Hello! I am back with a post that might satisfy the city break fans like me. Have you ever been to Berlin? Either way, I am bringing you with me on my three-day weekend in the vibrant German capital!
Ich bin ein Berlin-er
I had been to Berlin when I was 14 and I was eager to go back to discover it again with adult eyes. This time, my fiancé and I decided to spoil ourselves by staying at the stunning Pullman Schweizerhof. The hotel overlooks the zoo and its huge park. We couldn’t be happier to wake up every day in a king-size bed and admire the view made of orange-tinged leaves until the eye can see.
We had no plan to rush to see everything but wanted to use this trip to relax instead.
Check-in in hotel & the Holocaust Memorial
It took us 35 minutes by train to reach the Berlin Zoo station from Berlin-Schönefeld airport, on the opposite side of the city. After a most necessary bed-jumping test – we had a mythical Currywurst (a pork sausage with curry ketchup) the real German way: standing in the street.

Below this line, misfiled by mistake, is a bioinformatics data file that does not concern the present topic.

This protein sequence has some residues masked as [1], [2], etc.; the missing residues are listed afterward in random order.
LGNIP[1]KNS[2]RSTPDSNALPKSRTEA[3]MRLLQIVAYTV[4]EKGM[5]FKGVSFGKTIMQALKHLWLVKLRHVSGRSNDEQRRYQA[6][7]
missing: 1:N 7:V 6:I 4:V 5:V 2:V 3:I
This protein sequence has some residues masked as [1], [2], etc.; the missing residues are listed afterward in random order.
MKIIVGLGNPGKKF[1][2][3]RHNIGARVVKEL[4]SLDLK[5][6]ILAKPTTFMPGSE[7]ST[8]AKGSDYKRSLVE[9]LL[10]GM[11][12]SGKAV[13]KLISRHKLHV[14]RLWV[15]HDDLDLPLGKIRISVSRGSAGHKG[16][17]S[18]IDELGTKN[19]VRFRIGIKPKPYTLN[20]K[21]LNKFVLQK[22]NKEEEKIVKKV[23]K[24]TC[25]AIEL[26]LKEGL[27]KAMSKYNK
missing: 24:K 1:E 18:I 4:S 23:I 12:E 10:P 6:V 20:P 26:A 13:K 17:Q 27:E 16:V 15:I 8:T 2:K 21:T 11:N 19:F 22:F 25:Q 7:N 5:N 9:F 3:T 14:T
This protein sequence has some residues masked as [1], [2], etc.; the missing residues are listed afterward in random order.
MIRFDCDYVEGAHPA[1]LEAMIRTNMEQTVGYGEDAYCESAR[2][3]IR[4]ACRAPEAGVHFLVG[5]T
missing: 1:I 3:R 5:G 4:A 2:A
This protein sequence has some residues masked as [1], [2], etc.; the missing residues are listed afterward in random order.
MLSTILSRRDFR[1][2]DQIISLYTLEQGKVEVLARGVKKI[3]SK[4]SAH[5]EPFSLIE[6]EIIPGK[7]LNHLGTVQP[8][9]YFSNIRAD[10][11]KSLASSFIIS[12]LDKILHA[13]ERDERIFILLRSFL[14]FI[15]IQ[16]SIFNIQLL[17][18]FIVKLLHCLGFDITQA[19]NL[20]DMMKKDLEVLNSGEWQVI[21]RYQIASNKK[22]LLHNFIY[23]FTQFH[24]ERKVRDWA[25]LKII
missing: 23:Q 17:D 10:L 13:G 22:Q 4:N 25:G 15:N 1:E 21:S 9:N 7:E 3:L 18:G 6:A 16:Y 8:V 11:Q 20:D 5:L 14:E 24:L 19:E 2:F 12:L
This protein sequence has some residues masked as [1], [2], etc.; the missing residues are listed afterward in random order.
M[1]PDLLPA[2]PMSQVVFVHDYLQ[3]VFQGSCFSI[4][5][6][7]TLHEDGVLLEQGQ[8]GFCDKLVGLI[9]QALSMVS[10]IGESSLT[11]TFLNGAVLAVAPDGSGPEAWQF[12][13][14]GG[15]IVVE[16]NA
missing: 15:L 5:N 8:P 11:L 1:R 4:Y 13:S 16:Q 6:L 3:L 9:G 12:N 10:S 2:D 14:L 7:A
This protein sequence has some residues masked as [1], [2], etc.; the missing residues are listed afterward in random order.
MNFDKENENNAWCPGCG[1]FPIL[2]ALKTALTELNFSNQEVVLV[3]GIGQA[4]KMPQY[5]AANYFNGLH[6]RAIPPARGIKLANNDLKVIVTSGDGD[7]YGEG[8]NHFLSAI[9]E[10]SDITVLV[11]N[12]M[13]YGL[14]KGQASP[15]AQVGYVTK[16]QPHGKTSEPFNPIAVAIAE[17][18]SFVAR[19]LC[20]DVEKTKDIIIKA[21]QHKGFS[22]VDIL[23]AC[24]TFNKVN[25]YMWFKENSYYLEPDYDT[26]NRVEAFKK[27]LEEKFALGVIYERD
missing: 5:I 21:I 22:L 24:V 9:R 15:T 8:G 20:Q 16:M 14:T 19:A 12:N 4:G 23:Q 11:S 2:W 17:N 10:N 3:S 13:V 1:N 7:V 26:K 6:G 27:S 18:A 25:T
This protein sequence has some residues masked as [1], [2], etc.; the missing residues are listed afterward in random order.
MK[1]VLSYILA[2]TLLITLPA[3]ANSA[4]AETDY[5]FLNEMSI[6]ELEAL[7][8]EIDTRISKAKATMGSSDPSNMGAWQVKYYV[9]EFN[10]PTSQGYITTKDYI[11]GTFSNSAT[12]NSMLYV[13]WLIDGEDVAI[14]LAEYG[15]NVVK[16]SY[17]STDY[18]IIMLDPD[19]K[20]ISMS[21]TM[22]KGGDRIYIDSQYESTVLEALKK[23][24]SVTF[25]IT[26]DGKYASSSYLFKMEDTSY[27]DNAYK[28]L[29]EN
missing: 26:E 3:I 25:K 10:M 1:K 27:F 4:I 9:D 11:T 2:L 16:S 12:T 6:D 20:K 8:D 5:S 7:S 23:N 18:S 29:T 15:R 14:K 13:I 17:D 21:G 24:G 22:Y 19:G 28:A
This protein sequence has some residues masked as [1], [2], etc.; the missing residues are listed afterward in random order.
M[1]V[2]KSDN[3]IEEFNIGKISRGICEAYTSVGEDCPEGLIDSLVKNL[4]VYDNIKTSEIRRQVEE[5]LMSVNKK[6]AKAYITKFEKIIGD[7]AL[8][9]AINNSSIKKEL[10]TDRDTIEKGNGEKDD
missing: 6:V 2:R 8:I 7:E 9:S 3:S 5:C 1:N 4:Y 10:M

Bellyful, we headed to the Holocaust Memorial. Arrived there, we were in shock. The installation is so powerful that it really took our words away. All these cement blocks are standing in memory of 3 million Jewish Holocaust victims. The Shoah is one of the themes I am the most passionate about since reading The Diary of Anne Frank aged 8. Since then, I visited the Auschwitz and Birkenau concentration camps, I met death camp survivors, I read as much as I can about it. So in that memorial, in that country, I felt very emotional.
Brandenburg Gate, Friedrichstraße & Gendarmenmarkt Square
Moving on, we went to the Brandenburg Gate only meters away, where we took the mandatory selfies. We then went down the Unter den linden boulevard (“under the linden trees”) that our guide was recommending. Was it because it was a gloomy day or because there were construction works everywhere? Either way, we couldn’t find anything nice in that street congested with souvenir shops and cheap cafés. Not recommended.